You are here

Station 1: The History of the Leinbachtal

General Information

The Leinbachtal has existed for a very long time. Learn about the etymology of its name and the uses it fulfilled in the past.

Functionality of the Station

Pull the arrow above the annual rings of the tree pit. Now you can read inside the window, what happened in the world once, when the annual ring arose, how old the tree is and which experiences it already has.


The History of the Leinbachtal

The Leinbachtal, located near Frankenstein/Pfalz, lies in an area that was once largely agricultural in nature. The name originated in the Middle Ages, and refers to the Norway Maple or Large-leaved Linden, which were collectively called “Leinbaum”. Both of these tree species often grew on the banks of Palatinate streams. Pertaining to the naming of this area, the Modern High German “Leinbach” derives from the Middle High German “Lînbach”, which in turn was a modification of the preexisting form “Lînaha”, adding the suffix “bach”(stream) and reducing “Lîna” to “Lîn”. “Lînaha” is also the source of the Modern High German word Leine, meaning “cord, tether, or line”. In the course of time many variants of the name “Leinbach” have appeared: alongside “Lînbach” and “Leinbach”, variations such as “Lîmbach” and “Leimbach” pop up in old texts. The variations are many: In 1252 the stream was referred to as “Limbach”; in 1304 on the other hand it was called “Limpach”; in 1426, 1489, and 1551 it was referred to as “Lynbach”, “Linbach” and “Leymbach” respectively.

In essence however, The Leinbachtal describes the valley through which the 11,600 meters of the Leinbach flow. Earlier it took its place as one of the main streams in the Palatinate that allowed log drifting, with 11,300 meters of its length suitable for this task. Karl Friedrich Wilhelm, Prince of Leiningen, was a progressively-minded and active territorial sovereign, and he promoted log drifting in the Leinbachtal in the 18th century. 1816 saw the first beginnings of the systematic development of streams for log drifting in the Palatinate, which at this time was unified and attributed to Bavaria. Copious funds were available, and this provided momentum for the development of log drifting region-wide. The structures that were built in this period are still in a good state, but it must be said that they were partially refurbished in order to protect them from deterioration. Log drifting was mainly developed to comfortably provide the sparsely wooded regions along the Rhine with firewood for industrial and household use. Log drifting was mainly carried out in the months of March and April when the water levels were at their highest, aided by the melting of snow and high precipitation. In this period of time between 18,000 – 20,000 cords of wood were driven down the streams. However, the emergence of the railroad signaled the abrupt end to the log drifting trade.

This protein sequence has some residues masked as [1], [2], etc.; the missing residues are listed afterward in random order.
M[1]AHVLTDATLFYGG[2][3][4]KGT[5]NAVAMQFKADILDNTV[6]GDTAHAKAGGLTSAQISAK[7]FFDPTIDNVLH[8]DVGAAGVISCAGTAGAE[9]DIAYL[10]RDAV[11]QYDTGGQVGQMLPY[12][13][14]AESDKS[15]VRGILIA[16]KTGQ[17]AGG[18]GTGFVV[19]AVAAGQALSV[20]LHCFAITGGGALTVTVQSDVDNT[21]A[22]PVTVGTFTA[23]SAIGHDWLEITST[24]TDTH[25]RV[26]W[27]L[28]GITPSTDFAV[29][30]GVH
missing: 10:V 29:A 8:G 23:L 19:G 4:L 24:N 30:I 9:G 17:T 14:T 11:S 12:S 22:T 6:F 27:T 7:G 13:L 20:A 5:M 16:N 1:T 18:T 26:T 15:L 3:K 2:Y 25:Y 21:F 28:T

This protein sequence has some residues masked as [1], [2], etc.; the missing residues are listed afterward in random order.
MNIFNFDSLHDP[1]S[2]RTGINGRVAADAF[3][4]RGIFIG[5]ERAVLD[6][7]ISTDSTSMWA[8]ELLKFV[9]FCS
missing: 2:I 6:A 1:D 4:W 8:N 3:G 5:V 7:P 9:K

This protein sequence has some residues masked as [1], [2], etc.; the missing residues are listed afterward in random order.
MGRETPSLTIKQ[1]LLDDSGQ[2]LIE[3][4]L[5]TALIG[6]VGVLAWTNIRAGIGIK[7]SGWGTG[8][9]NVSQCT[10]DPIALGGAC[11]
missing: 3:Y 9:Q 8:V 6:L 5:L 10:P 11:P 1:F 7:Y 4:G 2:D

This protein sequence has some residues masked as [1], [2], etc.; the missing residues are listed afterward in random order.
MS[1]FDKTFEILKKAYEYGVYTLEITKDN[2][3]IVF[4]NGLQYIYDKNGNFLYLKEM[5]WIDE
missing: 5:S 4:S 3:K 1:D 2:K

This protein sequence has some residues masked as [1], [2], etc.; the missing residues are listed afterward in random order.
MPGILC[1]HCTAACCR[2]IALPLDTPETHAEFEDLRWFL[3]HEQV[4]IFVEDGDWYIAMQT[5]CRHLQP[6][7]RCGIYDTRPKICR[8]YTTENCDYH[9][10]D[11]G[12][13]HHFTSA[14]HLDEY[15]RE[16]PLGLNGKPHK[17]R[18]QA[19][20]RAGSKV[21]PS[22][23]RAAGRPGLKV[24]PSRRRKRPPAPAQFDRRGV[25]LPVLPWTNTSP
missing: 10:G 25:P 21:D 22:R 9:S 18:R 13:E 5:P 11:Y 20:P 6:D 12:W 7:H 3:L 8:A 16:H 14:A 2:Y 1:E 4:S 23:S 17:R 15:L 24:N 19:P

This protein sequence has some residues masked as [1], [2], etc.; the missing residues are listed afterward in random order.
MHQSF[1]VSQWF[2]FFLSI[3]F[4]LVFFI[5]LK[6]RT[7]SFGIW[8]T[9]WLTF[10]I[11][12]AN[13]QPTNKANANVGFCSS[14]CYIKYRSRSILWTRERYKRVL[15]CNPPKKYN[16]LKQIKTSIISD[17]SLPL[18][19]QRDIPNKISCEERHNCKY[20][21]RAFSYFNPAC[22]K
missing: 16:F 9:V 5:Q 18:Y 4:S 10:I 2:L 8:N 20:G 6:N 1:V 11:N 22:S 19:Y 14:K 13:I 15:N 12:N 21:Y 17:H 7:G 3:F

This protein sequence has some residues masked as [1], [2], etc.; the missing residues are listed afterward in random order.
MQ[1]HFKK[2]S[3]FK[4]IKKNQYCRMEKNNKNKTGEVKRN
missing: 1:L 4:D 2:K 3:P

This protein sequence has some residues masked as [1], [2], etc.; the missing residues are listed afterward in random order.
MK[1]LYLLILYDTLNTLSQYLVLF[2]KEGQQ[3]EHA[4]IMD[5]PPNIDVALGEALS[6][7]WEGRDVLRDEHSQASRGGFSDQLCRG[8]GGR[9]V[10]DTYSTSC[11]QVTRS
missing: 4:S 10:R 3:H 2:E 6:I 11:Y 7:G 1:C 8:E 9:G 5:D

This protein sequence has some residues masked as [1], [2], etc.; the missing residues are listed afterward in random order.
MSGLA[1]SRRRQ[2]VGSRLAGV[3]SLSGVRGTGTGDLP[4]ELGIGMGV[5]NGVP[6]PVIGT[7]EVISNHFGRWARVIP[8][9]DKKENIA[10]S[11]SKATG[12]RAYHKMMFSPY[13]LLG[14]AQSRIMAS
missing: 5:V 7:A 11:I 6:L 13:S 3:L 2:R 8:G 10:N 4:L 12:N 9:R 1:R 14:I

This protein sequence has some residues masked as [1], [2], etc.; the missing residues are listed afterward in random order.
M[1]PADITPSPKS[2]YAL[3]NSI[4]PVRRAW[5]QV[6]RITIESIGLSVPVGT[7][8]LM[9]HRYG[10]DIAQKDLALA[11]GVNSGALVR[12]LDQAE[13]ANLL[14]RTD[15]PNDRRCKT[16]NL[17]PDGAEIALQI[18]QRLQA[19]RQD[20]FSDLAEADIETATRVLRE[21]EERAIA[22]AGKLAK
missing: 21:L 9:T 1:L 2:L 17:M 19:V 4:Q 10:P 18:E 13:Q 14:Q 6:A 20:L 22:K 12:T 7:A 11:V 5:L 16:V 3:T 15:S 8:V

The term „Ungertal“ originated from the time of day around midday where herds of cattle from Hochspeyer stopped here to rest, “geungert” being an old word for resting.

The Martinsbrunnen, a well first tapped in 1906, is named after Hochspeyer’s forester of the time, Martin. The names “Finstertal” and “Dunkeltal” refer to the comparative darkness of both of these narrow valleys that admit very little light.